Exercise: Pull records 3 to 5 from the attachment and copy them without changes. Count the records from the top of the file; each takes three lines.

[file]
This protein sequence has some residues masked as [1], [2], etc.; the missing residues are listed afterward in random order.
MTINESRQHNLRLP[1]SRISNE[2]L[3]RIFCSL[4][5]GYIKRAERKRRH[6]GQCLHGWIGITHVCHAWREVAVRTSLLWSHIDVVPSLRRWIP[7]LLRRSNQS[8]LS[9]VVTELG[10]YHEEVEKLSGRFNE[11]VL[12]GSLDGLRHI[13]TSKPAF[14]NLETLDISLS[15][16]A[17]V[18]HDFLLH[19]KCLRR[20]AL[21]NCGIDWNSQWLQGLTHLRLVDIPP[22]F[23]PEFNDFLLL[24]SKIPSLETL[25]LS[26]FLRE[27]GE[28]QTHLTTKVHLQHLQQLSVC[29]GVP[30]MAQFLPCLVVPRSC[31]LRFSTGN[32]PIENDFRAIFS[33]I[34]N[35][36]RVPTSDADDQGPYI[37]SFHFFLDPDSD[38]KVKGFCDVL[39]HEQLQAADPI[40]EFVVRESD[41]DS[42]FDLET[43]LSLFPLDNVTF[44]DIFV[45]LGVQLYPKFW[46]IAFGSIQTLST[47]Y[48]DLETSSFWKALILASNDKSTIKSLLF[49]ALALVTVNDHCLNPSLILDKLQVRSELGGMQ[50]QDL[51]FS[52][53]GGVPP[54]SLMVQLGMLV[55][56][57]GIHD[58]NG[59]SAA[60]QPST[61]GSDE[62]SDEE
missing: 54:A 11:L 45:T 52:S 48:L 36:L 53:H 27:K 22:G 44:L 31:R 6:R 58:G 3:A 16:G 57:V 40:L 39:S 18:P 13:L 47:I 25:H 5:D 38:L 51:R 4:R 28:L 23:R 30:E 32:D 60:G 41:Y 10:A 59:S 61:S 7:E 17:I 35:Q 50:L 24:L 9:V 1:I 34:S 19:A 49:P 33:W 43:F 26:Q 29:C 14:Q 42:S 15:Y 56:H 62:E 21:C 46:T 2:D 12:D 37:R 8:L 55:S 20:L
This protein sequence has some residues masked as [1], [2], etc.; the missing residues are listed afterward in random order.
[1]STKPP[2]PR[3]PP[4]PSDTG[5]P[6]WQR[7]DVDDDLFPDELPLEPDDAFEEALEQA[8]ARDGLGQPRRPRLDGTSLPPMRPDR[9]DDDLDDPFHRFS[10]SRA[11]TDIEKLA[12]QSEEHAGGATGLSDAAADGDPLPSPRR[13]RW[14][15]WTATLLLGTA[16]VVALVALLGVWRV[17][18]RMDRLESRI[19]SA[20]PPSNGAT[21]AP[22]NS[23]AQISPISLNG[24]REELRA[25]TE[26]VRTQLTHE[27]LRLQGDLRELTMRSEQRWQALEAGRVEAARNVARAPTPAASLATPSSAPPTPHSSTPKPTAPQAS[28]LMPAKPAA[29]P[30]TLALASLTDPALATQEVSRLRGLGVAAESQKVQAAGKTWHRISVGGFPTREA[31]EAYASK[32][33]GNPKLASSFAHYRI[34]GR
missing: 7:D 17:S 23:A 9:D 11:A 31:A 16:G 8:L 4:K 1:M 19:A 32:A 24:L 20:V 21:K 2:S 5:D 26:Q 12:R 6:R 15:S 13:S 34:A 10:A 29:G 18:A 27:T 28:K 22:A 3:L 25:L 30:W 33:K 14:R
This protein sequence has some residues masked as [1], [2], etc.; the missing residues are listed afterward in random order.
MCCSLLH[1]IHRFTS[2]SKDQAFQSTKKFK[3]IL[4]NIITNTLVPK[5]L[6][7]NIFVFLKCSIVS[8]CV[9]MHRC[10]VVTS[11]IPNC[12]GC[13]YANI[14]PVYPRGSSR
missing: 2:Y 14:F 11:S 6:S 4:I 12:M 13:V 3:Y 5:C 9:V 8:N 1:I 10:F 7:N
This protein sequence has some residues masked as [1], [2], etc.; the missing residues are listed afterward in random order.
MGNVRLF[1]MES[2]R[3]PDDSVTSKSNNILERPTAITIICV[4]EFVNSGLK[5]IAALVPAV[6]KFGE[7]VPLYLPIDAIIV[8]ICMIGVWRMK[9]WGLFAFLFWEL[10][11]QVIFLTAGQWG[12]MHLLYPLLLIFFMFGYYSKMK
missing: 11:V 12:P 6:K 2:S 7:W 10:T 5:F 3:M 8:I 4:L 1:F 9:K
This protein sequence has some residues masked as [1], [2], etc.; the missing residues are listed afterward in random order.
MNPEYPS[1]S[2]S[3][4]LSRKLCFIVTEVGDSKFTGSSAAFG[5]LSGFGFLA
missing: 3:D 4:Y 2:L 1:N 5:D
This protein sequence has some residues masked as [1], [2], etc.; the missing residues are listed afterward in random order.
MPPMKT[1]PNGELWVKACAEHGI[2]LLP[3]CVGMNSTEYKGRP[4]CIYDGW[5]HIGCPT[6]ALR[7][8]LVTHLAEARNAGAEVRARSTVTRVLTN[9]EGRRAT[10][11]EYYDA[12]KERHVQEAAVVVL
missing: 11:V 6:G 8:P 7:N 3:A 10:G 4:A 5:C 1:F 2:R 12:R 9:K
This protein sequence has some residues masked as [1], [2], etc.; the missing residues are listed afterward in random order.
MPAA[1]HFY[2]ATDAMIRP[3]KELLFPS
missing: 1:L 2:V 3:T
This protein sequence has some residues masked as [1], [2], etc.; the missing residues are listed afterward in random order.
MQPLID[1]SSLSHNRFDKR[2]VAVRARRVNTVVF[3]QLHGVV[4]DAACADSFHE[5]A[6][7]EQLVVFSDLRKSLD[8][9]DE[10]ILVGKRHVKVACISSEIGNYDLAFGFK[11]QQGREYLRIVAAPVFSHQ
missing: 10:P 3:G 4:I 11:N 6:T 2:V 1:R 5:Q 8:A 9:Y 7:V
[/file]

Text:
This protein sequence has some residues masked as [1], [2], etc.; the missing residues are listed afterward in random order.
MCCSLLH[1]IHRFTS[2]SKDQAFQSTKKFK[3]IL[4]NIITNTLVPK[5]L[6][7]NIFVFLKCSIVS[8]CV[9]MHRC[10]VVTS[11]IPNC[12]GC[13]YANI[14]PVYPRGSSR
missing: 2:Y 14:F 11:S 6:S 4:I 12:M 13:V 3:Y 5:C 9:V 8:N 1:I 10:F 7:N
This protein sequence has some residues masked as [1], [2], etc.; the missing residues are listed afterward in random order.
MGNVRLF[1]MES[2]R[3]PDDSVTSKSNNILERPTAITIICV[4]EFVNSGLK[5]IAALVPAV[6]KFGE[7]VPLYLPIDAIIV[8]ICMIGVWRMK[9]WGLFAFLFWEL[10][11]QVIFLTAGQWG[12]MHLLYPLLLIFFMFGYYSKMK
missing: 11:V 12:P 6:K 2:S 7:W 10:T 5:F 3:M 8:I 4:L 1:F 9:K
This protein sequence has some residues masked as [1], [2], etc.; the missing residues are listed afterward in random order.
MNPEYPS[1]S[2]S[3][4]LSRKLCFIVTEVGDSKFTGSSAAFG[5]LSGFGFLA
missing: 3:D 4:Y 2:L 1:N 5:D